The Tomatometer rating – based on the published opinions of hundreds of film and television critics – is a trusted measurement of movie and TV programming quality for millions of moviegoers. It represents the percentage of professional critic reviews that are positive for a given film or television show.
From the Critics
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The Tomatometer is 60% or higher.
The Tomatometer is 59% or lower.
Movies and TV shows are Certified Fresh with a steady Tomatometer of 75% or higher after a set amount of reviews (80 for wide-release movies, 40 for limited-release movies, 20 for TV shows), including 5 reviews from Top Critics.
Percentage of users who rate a movie or TV show positively.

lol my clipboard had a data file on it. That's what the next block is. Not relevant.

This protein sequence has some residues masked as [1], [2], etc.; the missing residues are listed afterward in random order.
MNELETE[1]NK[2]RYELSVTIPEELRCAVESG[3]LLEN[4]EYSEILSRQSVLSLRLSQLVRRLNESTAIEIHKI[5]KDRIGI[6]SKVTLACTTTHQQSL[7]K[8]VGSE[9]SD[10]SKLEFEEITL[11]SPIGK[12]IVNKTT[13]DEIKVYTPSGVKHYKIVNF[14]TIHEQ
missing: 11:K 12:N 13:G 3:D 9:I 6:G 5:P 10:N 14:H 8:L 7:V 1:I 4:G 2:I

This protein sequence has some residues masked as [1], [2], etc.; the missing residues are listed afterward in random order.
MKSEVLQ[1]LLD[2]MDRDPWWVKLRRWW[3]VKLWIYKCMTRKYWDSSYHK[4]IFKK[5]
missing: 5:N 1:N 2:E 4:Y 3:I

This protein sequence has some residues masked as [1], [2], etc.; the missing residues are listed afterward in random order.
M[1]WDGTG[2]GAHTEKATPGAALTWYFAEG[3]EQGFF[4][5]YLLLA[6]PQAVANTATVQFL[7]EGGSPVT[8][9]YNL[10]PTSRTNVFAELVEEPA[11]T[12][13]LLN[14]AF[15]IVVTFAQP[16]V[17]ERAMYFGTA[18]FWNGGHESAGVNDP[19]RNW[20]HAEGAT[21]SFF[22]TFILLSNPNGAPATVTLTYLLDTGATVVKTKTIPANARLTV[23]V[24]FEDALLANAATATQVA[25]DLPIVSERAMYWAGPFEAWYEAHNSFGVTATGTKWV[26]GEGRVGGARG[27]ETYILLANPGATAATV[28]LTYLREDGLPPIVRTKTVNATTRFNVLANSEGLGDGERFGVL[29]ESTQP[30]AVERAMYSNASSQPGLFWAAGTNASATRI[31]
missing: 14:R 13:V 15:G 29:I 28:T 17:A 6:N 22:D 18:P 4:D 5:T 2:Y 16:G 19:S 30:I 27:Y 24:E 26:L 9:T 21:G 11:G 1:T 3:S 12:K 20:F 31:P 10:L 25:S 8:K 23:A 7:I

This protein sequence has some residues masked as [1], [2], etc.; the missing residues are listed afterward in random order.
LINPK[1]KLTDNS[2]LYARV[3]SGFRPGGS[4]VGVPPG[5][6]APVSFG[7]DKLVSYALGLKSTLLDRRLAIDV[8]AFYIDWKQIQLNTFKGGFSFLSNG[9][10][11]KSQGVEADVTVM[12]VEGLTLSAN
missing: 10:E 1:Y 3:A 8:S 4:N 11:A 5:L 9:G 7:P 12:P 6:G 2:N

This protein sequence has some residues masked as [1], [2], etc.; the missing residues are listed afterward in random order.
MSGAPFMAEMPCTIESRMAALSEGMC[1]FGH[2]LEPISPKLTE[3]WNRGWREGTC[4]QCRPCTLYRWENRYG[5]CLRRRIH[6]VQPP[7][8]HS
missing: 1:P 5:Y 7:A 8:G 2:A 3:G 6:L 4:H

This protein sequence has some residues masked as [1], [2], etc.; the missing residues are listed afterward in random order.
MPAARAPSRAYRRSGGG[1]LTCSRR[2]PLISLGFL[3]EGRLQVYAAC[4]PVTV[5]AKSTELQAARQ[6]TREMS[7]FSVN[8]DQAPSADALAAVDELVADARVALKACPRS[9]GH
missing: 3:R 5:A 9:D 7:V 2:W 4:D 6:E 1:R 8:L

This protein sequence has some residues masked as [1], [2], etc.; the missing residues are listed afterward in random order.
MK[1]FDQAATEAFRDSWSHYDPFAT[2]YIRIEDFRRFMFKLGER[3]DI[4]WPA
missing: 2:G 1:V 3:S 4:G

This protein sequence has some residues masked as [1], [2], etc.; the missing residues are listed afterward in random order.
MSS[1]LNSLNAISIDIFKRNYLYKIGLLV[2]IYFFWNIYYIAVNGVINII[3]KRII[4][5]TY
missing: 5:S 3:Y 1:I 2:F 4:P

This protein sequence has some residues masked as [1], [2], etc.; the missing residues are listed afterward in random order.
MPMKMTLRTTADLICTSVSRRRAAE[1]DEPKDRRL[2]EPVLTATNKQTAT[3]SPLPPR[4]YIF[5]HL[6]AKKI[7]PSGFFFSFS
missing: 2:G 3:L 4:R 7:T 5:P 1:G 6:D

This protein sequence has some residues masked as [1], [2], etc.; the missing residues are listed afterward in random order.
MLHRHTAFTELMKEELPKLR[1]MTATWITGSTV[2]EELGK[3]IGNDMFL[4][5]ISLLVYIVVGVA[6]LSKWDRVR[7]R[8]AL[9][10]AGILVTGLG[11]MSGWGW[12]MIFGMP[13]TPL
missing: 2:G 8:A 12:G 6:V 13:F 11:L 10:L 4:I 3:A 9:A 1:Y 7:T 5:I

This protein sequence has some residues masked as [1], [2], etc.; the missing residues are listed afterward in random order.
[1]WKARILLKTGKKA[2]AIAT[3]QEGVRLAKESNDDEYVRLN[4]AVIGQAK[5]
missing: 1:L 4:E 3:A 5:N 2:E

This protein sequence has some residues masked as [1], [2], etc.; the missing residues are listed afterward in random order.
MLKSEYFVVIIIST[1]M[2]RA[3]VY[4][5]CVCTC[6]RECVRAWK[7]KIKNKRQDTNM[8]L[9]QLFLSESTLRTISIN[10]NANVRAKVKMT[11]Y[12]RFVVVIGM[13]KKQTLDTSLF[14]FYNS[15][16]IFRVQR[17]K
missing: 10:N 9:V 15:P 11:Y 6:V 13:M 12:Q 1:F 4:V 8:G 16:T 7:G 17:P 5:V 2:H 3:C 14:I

Time stretches out to the limits of endurance, Slimane's and ours, and there are moments toward the conclusion of this picture when you will want to scream and throw things at the screen, but it's mesmerizing. When it does end, suddenly, it feels a little
The Secret of the Grain takes one man, his children, their spouses and babies, his ex-wife, his girlfriend, her daughter, and his friends and turns it all into a masterpiece about the strange power of food -- to heal, unite, exasperate.
The wonderful thing about Hafsia Herzi in The Secret of the Grain...is the way she and the character tiptoe around the story's edges for a while, taking their time and easing onto the audience's radar.
The Secret Of The Grain is more complicated than it sounds, less geared toward uplift than in revealing the fault-lines within this sprawling, multi-generational family and between their immigrant culture and their French hosts.